Rayner, Henry (1902 – 1957)

Modern British 

Henry Rayner was born in Australia and worked there and in New Zealand before coming to Britain.  He studied at the Royal Academy and was a good friend of Walter Sickert; they drew and painted together. He was badly wounded in the blitz and became reclusive toward the latter part of his life.  Amongst his many admirers was Augustus John who specially liked his drypoint etchings.  Until now, Rayner’s work has been known more widely in France and in Russia.

Henry Rayner is represented in the Ashmolean Museum, the Queen’s Collection, The National Portrait Gallery, the Rijksmuseum, The Melbourne National Gallery, The National Museum of Wales, The Manchester Art Gallery, The Congressional Library, Washington, The Royal Library of Belgium and The Industrial Museum, Aberdeen.

 Smith, David (1920-1998)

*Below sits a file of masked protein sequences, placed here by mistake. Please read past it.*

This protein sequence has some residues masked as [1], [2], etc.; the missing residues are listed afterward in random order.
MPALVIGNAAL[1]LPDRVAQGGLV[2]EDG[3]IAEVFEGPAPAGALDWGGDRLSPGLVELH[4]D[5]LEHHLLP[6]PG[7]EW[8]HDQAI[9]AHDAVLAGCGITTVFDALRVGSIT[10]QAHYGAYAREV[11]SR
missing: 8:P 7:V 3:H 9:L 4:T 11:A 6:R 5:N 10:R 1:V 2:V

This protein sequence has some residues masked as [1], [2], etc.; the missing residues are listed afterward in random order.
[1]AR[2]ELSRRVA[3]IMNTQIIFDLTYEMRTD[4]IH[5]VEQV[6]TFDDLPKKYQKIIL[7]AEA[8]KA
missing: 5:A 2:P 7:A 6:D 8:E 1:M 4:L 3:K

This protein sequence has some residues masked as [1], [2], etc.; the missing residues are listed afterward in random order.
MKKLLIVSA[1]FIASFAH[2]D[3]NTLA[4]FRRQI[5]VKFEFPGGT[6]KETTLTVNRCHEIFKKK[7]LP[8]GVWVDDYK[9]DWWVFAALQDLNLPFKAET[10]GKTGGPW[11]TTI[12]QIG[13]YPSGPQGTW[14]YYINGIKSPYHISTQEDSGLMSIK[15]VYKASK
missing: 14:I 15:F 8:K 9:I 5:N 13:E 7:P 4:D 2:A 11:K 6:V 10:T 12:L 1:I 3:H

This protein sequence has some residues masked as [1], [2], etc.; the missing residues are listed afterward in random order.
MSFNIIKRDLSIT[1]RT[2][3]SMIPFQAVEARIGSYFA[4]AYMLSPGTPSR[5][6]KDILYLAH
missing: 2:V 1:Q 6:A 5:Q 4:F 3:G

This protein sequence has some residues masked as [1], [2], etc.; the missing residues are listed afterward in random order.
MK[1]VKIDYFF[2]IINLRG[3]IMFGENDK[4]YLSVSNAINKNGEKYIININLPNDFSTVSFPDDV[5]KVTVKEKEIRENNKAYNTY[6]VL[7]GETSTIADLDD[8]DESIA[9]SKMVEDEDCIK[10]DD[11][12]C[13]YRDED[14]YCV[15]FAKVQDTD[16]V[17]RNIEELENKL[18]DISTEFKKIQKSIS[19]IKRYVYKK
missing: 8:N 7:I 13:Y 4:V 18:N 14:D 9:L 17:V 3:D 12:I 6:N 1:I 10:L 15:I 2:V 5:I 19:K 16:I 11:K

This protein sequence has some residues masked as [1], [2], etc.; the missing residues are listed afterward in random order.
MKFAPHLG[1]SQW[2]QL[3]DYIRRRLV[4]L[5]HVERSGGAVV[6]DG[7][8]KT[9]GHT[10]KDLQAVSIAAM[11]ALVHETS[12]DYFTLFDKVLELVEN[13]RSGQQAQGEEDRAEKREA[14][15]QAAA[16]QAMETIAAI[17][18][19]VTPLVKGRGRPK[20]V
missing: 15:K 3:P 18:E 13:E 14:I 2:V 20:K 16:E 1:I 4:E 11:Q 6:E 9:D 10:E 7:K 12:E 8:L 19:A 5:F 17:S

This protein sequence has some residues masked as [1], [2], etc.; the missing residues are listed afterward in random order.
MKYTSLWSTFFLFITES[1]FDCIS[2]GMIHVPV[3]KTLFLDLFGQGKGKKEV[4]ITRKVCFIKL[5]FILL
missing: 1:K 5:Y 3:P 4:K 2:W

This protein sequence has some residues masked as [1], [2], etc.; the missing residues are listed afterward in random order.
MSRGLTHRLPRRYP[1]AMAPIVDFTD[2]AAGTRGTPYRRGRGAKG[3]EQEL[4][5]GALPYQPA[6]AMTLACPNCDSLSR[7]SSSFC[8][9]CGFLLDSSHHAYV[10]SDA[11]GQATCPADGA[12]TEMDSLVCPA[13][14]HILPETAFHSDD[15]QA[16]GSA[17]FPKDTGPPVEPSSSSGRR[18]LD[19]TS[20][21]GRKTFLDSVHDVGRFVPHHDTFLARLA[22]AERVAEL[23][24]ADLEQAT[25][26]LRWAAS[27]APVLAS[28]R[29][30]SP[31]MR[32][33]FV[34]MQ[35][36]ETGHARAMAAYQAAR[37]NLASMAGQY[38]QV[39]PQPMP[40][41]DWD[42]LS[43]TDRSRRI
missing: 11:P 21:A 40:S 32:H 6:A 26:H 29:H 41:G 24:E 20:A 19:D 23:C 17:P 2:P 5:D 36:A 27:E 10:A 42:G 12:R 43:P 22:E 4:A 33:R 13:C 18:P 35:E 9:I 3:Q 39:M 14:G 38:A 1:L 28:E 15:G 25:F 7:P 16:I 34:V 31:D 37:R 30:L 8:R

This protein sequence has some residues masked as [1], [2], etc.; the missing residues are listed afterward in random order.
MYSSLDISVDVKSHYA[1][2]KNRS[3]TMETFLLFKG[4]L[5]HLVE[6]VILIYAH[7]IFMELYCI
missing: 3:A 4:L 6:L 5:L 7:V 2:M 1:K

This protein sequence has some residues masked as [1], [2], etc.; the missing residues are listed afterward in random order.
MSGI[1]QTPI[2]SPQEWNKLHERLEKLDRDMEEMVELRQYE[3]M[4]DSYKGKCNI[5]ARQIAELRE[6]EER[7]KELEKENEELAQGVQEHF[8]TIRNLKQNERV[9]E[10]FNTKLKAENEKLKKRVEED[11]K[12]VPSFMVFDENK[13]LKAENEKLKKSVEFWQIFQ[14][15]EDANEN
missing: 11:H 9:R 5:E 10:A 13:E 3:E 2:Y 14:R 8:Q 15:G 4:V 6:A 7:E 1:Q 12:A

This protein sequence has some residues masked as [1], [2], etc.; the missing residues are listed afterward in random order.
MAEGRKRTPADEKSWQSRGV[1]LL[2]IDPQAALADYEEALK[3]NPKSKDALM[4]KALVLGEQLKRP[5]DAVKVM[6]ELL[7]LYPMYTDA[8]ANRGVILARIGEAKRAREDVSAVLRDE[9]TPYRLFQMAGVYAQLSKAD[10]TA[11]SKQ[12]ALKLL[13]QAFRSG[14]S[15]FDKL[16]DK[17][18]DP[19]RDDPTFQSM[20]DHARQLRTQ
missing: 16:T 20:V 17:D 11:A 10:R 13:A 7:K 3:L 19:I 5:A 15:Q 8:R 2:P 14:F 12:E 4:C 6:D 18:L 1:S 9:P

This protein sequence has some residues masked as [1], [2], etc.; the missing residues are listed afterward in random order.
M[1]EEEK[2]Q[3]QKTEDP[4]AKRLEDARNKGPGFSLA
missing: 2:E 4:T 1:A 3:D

Painter using a richly Expressionist palette, draughtsman, printmaker and teacher, born in Lowestoft, Suffolk, where he attended the Technical School, also Lowestoft and Norwich Schools of Art. From 1939-40 Smith was visiting art master at Framlingham College, then he served in Royal Air Force, 1940-45; a collection ofhis Air Force pictures toured the country in aid of a Forces' charity, finishing at Cooling Gallery, opened by Group Captain Sir Douglas Bader. After the war Smith studied at Slade School of Fine Art, winning the Abbey Major Rome Scholarship at the British School, Rome, 1949. Further teaching included senior lecturer in Fine Art at the Chelsea School of Art, 1965-79. Smith was elected RE in 1951, also showing at the RA, LG, New Art Centre and elsewhere. He had over 60 solo shows in Britain and abroad, later ones including retrospective at Evesham Arts Festival, 1990; a major show at Sogo Art Gallery , Yokohama, J apan, 1991 ; and a retrospective at Bankside Gallery, 1996. Smith sold well in Japan, where he painted all the major harbours. He was official artist to the British Antarctic Survey, 1975- 76, with a second voyage in 1979-80. In 1982-84 he was invited by Trinity House to record the lighthouses of England and Wales. He illustrated Richard Woodman's book View from the Sea and Anthony Fogg's The Discovery of Antarctica. HRH The Duke of Edinburgh, the British  Antarctic Survey in Cambridge, Barclays Bank and many other corporate  and private collections hold examples, as well as public galleries in  Blackpool, Lincoln, Portsmouth, Sheffield and elsewhere. Lived in  London.